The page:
27 February 2006
CSU infrastructure grant boosts efforts to establish rural andrology lab
Charles Sturt University has announced that it will provide funds needed to establish an on-campus andrology laboratory. The request for funding was lead by E H Graham Centre scientist, Professor Peter Chenoweth.
With the financial support of CSU, a computerised automated sperm analysis system (CASA) will be purchased. Importantly, when combined with existing flow cytometer and fluorescent microscope facilities, the CASA system provides the infrastructure required to constitute a CIVAL (Consortium of Veterinary Andrology Laboratories) accredited andrology laboratory.
The primary use of the CASA system will be semen evaluation. Because the system is designed for the study of moving cells, it can be used to analyse important sperm characteristics, such as mobility, counts, concentration, shape and size. The capabilities of the CASA system will therefore be of great interest to the artificial insemination industry, the study of animal health (particularly endocrine system function) and assessment of wildlife reproduction.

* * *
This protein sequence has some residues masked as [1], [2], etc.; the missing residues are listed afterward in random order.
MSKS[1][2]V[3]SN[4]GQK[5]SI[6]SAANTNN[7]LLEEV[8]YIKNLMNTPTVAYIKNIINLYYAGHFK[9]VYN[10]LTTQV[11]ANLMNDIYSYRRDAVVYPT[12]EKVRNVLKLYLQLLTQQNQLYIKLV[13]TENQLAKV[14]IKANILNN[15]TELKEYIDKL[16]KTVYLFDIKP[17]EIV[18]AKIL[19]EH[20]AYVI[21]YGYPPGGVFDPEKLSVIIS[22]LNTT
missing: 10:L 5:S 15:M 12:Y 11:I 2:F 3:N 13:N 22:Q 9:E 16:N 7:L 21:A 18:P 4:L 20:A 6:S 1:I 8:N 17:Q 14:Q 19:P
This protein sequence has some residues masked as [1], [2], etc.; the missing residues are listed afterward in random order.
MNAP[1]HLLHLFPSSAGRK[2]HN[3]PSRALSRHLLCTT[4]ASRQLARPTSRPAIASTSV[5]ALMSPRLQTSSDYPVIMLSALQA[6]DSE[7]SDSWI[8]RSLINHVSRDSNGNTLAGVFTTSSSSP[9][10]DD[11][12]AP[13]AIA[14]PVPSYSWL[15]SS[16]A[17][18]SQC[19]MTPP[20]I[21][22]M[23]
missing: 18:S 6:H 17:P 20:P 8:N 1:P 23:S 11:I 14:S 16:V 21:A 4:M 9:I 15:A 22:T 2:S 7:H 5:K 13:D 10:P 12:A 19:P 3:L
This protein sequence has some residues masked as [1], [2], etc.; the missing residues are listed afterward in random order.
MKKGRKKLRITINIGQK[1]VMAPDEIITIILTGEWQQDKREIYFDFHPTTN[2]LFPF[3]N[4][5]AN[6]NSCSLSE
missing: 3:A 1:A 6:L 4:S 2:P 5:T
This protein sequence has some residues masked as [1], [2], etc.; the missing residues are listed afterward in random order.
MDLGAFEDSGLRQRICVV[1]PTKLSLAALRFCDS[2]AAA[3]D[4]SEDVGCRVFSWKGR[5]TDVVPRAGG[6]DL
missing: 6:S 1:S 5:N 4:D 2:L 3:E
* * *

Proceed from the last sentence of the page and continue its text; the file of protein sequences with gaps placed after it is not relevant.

The unique capabilities of the system also make it a powerful tool in microbiological research. For example, the CASA system permits assessment of the ways in which micro-organisms chemically sense their environment, as well as the chemical blockers responsible for controlling infections in plants and animals.
For more information on the CSU Andrology Laboratory contact Peter Chenoweth (email@example.com ).